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    Treatment Overview

    Gonorrhea causes no long-term problems if it is treated early in the course of the infection before any complications develop. Untreated gonorrhea can lead to many complications.

    Initial treatment

    Gonorrhea is treated with antibiotics. Treatment is recommended for:

    • A person who has a positive gonorrhea test.
    • Anyone who has had sexual contact in the past 60 days with a person diagnosed with gonorrhea, whether or not they have symptoms or used condoms.
    • A newborn whose mother has gonorrhea at the time of delivery.

    If you are prescribed more than one dose of an antibiotic, be sure to take your antibiotic exactly as directed. If you miss doses or don't take the full course of medicine, the gonorrhea infection may not be cured.

    Do not have sexual contact with anyone:

    • While you are being treated.
    • Until both you and your partner(s) have been tested and treated. If you are treated for gonorrhea and your sex partner is not, you will probably become infected again.

    If your treatment is a single dose of antibiotic, wait at least 7 days after taking the dose before having any sexual contact.

    Always use a condom when you have sex. This helps protect you from sexually transmitted infections.

    Treatment if the condition does not get better

    Symptoms that do not go away after treatment may be caused by another gonorrhea infection or treatment failure.

    Certain strains of the gonorrhea bacteria have become resistant to some antibiotics, including quinolones, penicillin, tetracycline, and sulfa drugs. When bacteria become resistant to an antibiotic, they no longer can be killed by that medicine.3

    If you have been treated for gonorrhea and don't get better, you may be retested with a gonorrhea culture to see if there is bacterial resistance to the antibiotic you were taking. If there is bacterial resistance, you will need another antibiotic to cure the infection.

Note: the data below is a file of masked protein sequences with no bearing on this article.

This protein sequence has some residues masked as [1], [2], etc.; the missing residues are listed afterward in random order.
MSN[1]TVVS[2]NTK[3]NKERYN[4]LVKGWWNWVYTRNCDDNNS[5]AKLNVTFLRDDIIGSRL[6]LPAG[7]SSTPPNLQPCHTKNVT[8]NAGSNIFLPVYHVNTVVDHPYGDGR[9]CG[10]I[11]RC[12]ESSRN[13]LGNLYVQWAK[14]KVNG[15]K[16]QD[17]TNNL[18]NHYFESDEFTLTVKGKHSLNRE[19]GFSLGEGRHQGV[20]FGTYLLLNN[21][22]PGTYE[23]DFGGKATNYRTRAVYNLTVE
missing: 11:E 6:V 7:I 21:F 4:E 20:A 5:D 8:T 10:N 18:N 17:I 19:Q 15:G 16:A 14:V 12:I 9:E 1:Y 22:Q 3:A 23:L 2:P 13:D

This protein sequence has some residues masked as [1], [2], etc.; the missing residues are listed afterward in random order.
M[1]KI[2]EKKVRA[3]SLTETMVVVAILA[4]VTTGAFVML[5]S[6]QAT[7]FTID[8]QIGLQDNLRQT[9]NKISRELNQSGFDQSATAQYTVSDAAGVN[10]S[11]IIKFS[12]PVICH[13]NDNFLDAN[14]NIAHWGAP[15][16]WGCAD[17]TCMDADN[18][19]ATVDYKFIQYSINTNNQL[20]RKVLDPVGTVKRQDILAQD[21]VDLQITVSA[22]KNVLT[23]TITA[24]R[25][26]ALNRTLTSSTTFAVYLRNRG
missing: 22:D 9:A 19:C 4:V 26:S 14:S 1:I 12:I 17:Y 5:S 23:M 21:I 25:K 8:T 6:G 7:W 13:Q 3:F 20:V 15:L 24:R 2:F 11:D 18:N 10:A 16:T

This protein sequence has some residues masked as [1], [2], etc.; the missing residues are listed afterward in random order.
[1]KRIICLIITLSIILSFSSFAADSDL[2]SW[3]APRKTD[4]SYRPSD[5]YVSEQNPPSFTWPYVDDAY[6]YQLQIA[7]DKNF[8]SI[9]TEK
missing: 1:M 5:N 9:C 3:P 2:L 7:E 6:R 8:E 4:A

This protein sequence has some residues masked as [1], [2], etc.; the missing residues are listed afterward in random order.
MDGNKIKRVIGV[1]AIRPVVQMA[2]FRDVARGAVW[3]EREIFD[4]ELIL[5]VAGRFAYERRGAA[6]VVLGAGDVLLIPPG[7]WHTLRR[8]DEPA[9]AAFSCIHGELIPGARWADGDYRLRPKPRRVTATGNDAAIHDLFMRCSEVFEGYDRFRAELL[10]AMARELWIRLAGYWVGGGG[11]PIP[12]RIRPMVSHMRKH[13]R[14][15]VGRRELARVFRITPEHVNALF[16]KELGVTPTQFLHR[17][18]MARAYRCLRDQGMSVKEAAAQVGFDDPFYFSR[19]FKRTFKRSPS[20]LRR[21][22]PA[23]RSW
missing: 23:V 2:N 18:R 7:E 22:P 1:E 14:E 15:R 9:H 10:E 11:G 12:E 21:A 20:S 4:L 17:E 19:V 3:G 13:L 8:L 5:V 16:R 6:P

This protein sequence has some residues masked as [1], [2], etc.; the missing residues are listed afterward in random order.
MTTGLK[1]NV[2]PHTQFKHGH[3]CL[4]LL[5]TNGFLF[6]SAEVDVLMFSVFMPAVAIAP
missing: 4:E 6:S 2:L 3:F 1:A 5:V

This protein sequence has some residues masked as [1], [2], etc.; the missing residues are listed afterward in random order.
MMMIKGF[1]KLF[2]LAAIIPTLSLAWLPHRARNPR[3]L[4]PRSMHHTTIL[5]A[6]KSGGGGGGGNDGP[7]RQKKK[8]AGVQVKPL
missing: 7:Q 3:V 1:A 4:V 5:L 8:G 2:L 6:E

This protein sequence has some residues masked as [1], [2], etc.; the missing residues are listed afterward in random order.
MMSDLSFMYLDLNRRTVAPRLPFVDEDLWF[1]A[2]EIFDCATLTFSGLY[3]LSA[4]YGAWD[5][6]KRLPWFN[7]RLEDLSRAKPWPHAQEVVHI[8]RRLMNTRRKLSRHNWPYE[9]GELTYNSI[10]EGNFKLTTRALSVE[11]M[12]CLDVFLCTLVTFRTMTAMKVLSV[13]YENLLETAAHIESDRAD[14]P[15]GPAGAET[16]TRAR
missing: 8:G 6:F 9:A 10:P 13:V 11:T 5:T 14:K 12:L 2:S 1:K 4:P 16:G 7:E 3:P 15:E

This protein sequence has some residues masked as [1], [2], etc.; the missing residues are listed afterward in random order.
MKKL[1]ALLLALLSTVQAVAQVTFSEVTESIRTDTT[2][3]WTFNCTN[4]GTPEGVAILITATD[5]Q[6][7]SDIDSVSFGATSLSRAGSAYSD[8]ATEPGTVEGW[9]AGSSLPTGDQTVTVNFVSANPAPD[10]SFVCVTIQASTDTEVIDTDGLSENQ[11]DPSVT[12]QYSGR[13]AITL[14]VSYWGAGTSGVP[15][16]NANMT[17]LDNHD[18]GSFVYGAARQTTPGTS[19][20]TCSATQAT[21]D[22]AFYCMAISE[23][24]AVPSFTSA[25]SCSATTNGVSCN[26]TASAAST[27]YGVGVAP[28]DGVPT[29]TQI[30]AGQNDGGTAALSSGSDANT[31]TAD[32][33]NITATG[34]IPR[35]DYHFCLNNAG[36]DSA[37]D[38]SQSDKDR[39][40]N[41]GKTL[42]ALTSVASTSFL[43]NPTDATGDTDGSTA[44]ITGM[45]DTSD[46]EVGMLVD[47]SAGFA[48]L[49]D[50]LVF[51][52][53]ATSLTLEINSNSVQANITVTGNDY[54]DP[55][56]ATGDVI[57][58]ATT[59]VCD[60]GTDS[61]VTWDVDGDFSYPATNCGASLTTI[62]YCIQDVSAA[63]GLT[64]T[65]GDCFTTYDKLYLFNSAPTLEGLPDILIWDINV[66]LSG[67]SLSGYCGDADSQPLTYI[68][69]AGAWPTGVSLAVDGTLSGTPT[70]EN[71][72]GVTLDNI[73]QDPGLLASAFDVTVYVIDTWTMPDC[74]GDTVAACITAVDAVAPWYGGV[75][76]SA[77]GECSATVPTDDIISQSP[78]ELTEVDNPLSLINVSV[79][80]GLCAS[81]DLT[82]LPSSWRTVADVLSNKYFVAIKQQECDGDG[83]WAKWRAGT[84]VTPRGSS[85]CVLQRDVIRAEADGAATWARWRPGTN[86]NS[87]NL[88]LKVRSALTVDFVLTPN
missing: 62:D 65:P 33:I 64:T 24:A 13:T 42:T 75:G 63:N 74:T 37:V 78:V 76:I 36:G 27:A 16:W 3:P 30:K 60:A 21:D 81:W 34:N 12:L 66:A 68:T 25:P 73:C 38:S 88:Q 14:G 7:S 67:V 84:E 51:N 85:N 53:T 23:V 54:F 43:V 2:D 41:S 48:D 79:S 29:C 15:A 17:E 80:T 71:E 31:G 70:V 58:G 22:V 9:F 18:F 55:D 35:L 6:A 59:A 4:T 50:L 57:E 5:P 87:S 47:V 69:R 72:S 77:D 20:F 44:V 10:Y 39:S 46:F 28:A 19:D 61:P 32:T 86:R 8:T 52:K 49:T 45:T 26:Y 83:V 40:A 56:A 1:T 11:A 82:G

What to think about

    To prevent reinfection, don't have sex until any partner that might be infected is tested and treated.

    Some people who have gonorrhea also have chlamydia. The U.S. Centers for Disease Control and Prevention (CDC) recommends that drug treatment for gonorrhea also include antibiotics that are effective in treating chlamydia. For more information, see the topic Chlamydia.

    Pelvic inflammatory disease (PID) is a serious complication of gonorrhea that can lead to infertility, chronic pelvic pain, and ectopic pregnancy. To prevent PID, prompt treatment of gonorrhea is important. For more information, see the topic Pelvic Inflammatory Disease (PID).

    Disseminated gonococcal infection (DGI) occurs when the gonorrhea infection spreads to sites other than the genitals, such as the joints, skin, heart, or blood. Treatment of DGI usually requires hospitalization and antibiotic treatment given intravenously (IV) or into a muscle (intramuscularly, IM).

    In the United States, your doctor must report to the state health department that you have gonorrhea.

    WebMD Medical Reference from Healthwise

    Last Updated: June 04, 2014
    This information is not intended to replace the advice of a doctor. Healthwise disclaims any liability for the decisions you make based on this information.
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